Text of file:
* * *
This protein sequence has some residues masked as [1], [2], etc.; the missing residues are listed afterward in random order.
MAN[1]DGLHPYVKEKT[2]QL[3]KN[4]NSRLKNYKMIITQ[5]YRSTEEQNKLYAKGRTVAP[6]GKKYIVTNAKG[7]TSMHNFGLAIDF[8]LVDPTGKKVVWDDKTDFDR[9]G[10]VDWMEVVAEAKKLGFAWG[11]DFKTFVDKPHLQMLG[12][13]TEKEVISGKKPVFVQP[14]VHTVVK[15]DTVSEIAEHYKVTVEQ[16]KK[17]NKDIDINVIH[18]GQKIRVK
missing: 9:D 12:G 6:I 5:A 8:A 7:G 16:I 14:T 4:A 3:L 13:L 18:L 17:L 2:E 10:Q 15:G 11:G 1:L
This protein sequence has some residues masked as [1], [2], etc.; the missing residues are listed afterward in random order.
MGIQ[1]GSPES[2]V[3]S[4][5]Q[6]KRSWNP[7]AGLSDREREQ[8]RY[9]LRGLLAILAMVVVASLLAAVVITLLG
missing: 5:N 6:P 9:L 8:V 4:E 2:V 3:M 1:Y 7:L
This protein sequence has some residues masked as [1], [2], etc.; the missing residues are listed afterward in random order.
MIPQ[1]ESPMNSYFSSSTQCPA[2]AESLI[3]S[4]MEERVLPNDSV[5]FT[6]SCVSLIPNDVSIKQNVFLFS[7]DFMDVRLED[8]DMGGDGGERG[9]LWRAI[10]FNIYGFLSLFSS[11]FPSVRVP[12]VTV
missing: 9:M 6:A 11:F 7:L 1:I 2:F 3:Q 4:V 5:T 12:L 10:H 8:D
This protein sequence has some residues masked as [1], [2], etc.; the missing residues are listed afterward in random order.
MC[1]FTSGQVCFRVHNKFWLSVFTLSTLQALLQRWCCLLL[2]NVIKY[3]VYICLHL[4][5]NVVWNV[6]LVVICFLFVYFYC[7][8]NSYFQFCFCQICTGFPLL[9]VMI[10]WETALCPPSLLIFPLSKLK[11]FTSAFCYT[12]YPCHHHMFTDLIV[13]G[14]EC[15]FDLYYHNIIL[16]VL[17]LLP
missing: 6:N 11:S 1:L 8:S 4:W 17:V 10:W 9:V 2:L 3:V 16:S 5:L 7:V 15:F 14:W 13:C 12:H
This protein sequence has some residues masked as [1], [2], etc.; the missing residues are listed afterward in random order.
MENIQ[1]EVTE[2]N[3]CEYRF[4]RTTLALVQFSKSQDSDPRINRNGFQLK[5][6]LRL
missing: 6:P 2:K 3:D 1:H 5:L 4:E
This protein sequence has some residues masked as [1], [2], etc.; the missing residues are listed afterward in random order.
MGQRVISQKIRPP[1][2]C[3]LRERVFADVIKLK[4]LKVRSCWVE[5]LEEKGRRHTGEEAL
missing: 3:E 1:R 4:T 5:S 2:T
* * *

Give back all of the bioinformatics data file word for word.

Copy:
This protein sequence has some residues masked as [1], [2], etc.; the missing residues are listed afterward in random order.
MAN[1]DGLHPYVKEKT[2]QL[3]KN[4]NSRLKNYKMIITQ[5]YRSTEEQNKLYAKGRTVAP[6]GKKYIVTNAKG[7]TSMHNFGLAIDF[8]LVDPTGKKVVWDDKTDFDR[9]G[10]VDWMEVVAEAKKLGFAWG[11]DFKTFVDKPHLQMLG[12][13]TEKEVISGKKPVFVQP[14]VHTVVK[15]DTVSEIAEHYKVTVEQ[16]KK[17]NKDIDINVIH[18]GQKIRVK
missing: 9:D 12:G 6:I 5:A 8:A 7:G 16:I 14:T 4:A 3:L 13:L 18:L 17:L 2:E 10:Q 15:G 11:G 1:L
This protein sequence has some residues masked as [1], [2], etc.; the missing residues are listed afterward in random order.
MGIQ[1]GSPES[2]V[3]S[4][5]Q[6]KRSWNP[7]AGLSDREREQ[8]RY[9]LRGLLAILAMVVVASLLAAVVITLLG
missing: 5:N 6:P 9:L 8:V 4:E 2:V 3:M 1:Y 7:L
This protein sequence has some residues masked as [1], [2], etc.; the missing residues are listed afterward in random order.
MIPQ[1]ESPMNSYFSSSTQCPA[2]AESLI[3]S[4]MEERVLPNDSV[5]FT[6]SCVSLIPNDVSIKQNVFLFS[7]DFMDVRLED[8]DMGGDGGERG[9]LWRAI[10]FNIYGFLSLFSS[11]FPSVRVP[12]VTV
missing: 9:M 6:A 11:F 7:L 1:I 2:F 3:Q 4:V 5:T 12:L 10:H 8:D
This protein sequence has some residues masked as [1], [2], etc.; the missing residues are listed afterward in random order.
MC[1]FTSGQVCFRVHNKFWLSVFTLSTLQALLQRWCCLLL[2]NVIKY[3]VYICLHL[4][5]NVVWNV[6]LVVICFLFVYFYC[7][8]NSYFQFCFCQICTGFPLL[9]VMI[10]WETALCPPSLLIFPLSKLK[11]FTSAFCYT[12]YPCHHHMFTDLIV[13]G[14]EC[15]FDLYYHNIIL[16]VL[17]LLP
missing: 6:N 11:S 1:L 8:S 4:W 17:V 10:W 9:V 2:L 3:V 16:S 5:L 7:V 15:F 14:W 13:C 12:H
This protein sequence has some residues masked as [1], [2], etc.; the missing residues are listed afterward in random order.
MENIQ[1]EVTE[2]N[3]CEYRF[4]RTTLALVQFSKSQDSDPRINRNGFQLK[5][6]LRL
missing: 6:P 2:K 3:D 1:H 5:L 4:E
This protein sequence has some residues masked as [1], [2], etc.; the missing residues are listed afterward in random order.
MGQRVISQKIRPP[1][2]C[3]LRERVFADVIKLK[4]LKVRSCWVE[5]LEEKGRRHTGEEAL
missing: 3:E 1:R 4:T 5:S 2:T